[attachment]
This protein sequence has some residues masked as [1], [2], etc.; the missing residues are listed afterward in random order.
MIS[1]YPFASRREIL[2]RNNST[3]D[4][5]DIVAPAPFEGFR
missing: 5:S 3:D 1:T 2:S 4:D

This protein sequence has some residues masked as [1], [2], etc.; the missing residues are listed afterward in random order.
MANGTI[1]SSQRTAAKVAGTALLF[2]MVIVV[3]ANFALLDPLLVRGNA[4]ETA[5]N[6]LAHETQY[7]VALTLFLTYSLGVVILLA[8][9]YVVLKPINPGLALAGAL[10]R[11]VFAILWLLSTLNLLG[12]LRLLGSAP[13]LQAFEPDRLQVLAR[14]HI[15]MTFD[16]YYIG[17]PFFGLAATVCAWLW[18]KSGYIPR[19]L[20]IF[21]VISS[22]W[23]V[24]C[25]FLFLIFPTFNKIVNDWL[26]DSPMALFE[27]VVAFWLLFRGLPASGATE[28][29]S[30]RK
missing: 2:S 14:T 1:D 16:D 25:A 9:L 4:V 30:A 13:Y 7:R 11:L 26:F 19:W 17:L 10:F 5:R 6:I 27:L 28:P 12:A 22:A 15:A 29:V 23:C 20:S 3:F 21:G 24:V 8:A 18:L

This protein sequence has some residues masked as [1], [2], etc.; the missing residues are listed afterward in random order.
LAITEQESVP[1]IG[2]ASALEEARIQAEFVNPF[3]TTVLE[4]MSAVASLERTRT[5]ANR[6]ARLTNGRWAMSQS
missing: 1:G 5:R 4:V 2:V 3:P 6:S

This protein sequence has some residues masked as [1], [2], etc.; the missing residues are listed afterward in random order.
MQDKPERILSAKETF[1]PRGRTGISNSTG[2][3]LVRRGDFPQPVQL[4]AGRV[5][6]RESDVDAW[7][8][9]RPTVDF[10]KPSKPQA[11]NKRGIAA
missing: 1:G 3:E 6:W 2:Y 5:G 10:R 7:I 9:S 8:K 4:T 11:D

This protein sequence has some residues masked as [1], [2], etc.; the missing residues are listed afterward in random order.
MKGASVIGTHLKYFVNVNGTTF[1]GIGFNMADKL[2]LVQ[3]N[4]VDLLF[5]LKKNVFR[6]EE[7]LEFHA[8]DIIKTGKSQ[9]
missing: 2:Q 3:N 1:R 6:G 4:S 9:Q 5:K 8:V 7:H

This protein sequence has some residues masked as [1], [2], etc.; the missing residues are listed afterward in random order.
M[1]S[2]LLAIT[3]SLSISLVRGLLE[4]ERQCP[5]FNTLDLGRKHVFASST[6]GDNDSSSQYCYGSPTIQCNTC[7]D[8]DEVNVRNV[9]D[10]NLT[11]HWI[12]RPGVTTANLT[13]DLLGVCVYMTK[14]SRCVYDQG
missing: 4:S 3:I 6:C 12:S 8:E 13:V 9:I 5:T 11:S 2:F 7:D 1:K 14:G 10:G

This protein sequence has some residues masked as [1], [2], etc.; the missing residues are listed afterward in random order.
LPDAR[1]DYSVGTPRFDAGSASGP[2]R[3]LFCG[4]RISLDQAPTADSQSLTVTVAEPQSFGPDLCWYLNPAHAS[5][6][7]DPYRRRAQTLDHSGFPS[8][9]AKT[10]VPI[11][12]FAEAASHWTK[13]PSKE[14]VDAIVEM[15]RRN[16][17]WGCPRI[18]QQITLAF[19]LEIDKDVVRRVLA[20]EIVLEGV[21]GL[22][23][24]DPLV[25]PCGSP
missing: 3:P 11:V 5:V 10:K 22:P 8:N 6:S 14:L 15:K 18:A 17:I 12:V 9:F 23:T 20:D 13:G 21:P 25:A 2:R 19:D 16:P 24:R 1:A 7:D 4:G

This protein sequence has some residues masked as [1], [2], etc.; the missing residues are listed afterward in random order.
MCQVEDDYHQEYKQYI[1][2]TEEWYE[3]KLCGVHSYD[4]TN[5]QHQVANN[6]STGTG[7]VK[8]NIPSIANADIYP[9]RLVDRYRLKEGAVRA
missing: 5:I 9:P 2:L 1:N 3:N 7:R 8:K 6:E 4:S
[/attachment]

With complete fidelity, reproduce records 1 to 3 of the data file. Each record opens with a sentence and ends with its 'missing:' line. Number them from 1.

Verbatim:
This protein sequence has some residues masked as [1], [2], etc.; the missing residues are listed afterward in random order.
MIS[1]YPFASRREIL[2]RNNST[3]D[4][5]DIVAPAPFEGFR
missing: 5:S 3:D 1:T 2:S 4:D

This protein sequence has some residues masked as [1], [2], etc.; the missing residues are listed afterward in random order.
MANGTI[1]SSQRTAAKVAGTALLF[2]MVIVV[3]ANFALLDPLLVRGNA[4]ETA[5]N[6]LAHETQY[7]VALTLFLTYSLGVVILLA[8][9]YVVLKPINPGLALAGAL[10]R[11]VFAILWLLSTLNLLG[12]LRLLGSAP[13]LQAFEPDRLQVLAR[14]HI[15]MTFD[16]YYIG[17]PFFGLAATVCAWLW[18]KSGYIPR[19]L[20]IF[21]VISS[22]W[23]V[24]C[25]FLFLIFPTFNKIVNDWL[26]DSPMALFE[27]VVAFWLLFRGLPASGATE[28][29]S[30]RK
missing: 2:S 14:T 1:D 16:D 25:A 9:L 4:V 30:A 13:Y 7:R 11:L 26:F 19:W 17:L 10:F 5:R 6:I 27:L 28:P 12:A 22:A 15:A 29:V 23:C 20:S 3:F 21:G 24:V 8:A 18:L

This protein sequence has some residues masked as [1], [2], etc.; the missing residues are listed afterward in random order.
LAITEQESVP[1]IG[2]ASALEEARIQAEFVNPF[3]TTVLE[4]MSAVASLERTRT[5]ANR[6]ARLTNGRWAMSQS
missing: 1:G 5:R 4:V 2:V 3:P 6:S